So we were already doing a lot of these things — energy efficiency of the stores and LEED construction — we just weren't using the language of sustainability. Instead, it was the values of being a good steward, caring about people.
You have to remember all of our stores are in 16 states in the Southeast. So the word ‘sustainability’ may not resonate here, but the core function of what it does at the base — meeting the needs of the present without compromising the needs of the future — people get that.
When you're really passionate — and what I have found in sustainability is that most folks are really passionate about what they do. You find the connection point is there.
Grady: How did you become passionate about sustainability?
Anderson: I first worked in real estate development in New York City, I was working on urban infill development and worked on a couple of projects that were brownfields, so (where) contaminated factories and warehouses (stood), and we were able to take them from a brownfield to green buildings.
Real estate is one of those industries where you get immediate gratification.That could be two years but you get to see the physical manifestation of your work. And so I could see those changes, from brownfield to green building, and I was a part of that transformation from the very beginning and that was a really good feeling. So I thought that I would stay in the commercial real estate industry and build more green buildings. Then at Walmart I was working in their real estate group; I stayed there for a few years and then moved over to sustainability.
Grady: What made you make the switch?
Anderson: There was a program that I started working on, the personal sustainability plan, where each associate was asked to create their own sustainability goals. That program piqued my interest — I became really active in that for my real estate group. Sustainability became bigger than just the physical buildings. So I interacted with the sustainability team a lot and, as an opening came up, I was able to move over to that group.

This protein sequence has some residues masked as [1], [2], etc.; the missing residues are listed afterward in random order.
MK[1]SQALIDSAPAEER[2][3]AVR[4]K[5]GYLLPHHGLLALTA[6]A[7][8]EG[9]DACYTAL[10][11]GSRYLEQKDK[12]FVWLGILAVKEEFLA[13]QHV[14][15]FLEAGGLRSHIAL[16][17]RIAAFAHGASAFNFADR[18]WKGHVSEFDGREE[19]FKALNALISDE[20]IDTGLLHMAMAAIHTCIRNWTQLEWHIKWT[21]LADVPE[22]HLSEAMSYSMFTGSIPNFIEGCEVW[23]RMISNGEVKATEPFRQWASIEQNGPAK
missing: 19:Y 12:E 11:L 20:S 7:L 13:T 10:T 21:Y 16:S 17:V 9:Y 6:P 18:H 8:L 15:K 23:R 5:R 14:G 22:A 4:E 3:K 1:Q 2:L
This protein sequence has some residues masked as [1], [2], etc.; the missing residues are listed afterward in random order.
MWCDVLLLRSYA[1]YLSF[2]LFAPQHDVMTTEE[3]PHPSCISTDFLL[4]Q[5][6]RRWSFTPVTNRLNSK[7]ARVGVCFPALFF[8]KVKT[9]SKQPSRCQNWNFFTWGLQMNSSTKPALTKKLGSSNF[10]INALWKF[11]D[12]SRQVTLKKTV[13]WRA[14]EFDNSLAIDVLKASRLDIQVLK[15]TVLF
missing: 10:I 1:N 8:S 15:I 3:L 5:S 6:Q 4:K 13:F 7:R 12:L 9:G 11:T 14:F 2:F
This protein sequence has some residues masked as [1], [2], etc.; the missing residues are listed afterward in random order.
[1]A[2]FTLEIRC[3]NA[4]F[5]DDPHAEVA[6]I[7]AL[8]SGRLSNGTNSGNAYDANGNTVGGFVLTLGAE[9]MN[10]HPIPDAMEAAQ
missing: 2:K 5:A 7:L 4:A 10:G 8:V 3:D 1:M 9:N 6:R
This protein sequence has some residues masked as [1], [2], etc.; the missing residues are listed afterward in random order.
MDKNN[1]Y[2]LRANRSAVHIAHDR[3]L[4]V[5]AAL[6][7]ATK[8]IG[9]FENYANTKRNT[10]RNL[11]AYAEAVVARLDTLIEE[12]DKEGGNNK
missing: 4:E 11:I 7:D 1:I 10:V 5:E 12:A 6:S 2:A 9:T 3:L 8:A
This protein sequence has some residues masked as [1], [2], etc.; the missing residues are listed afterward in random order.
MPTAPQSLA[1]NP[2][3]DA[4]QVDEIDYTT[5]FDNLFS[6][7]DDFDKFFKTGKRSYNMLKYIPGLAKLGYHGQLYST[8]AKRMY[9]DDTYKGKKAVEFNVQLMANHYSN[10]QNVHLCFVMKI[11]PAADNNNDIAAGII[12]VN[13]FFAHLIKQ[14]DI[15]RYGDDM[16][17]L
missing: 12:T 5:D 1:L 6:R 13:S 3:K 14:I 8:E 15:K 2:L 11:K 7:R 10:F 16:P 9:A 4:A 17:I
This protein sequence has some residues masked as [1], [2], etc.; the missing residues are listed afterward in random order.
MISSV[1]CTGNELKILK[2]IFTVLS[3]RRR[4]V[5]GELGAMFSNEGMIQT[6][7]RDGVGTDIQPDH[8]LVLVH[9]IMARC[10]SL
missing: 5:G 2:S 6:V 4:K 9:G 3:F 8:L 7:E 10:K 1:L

Grady: What were your interests as a youngster? What did you think you wanted to do when you grew up?
Anderson: I probably thought I would be a college professor or a stay-at-home mom or both. I'm the eldest of five, so I was always teaching or holding court somewhere. But my mother was a stay-at-home mother, so I thought I would follow in her footsteps and have five or six children and maybe get a PhD sometime and teach.
Grady: Did those plans change in college?
Anderson: I majored in political science and economics. I started out majoring in chemistry, because I love science, and then I met my future husband and he was a poli sci major [laughter] so I changed. There you go.
Grady: And then?
Anderson: After college, I worked on Capitol Hill for a bit. I worked for the Small Business Committee on the Senate side. At the time, Sen. John Kerry (now U.S. Secretary of State) was the chair. Then (we moved to New York) and I went to the New School, focusing on urban policy and development and that's when I started to get involved in working on these brownfield development.
Grady: Was that an environmental initiative or a real estate initiative?
Anderson: It was a real estate initiative that had an environmental component. New York State has really good incentives and was trying to promote green buildings. I learned about it, I saw the process and that just piqued something inside of me. I was like, this is really cool. And so it became an interest and has been a passion ever since.
Grady: And now you’re leading sustainability in a huge company. How would you describe your leadership style? What propels you as a leader?
Anderson: That's a good question. I always tell folks when I'm interviewing them for working on our team, that we — that you have to get used to hearing ‘no.’ It's just okay. You're going to hear 'no.' But you have to be diligent and you have to be persistent.
I really, really enjoy life, so I think that helps. So even on days or weeks or months where I hear a lot of 'nos,' there's still a reason to be happy.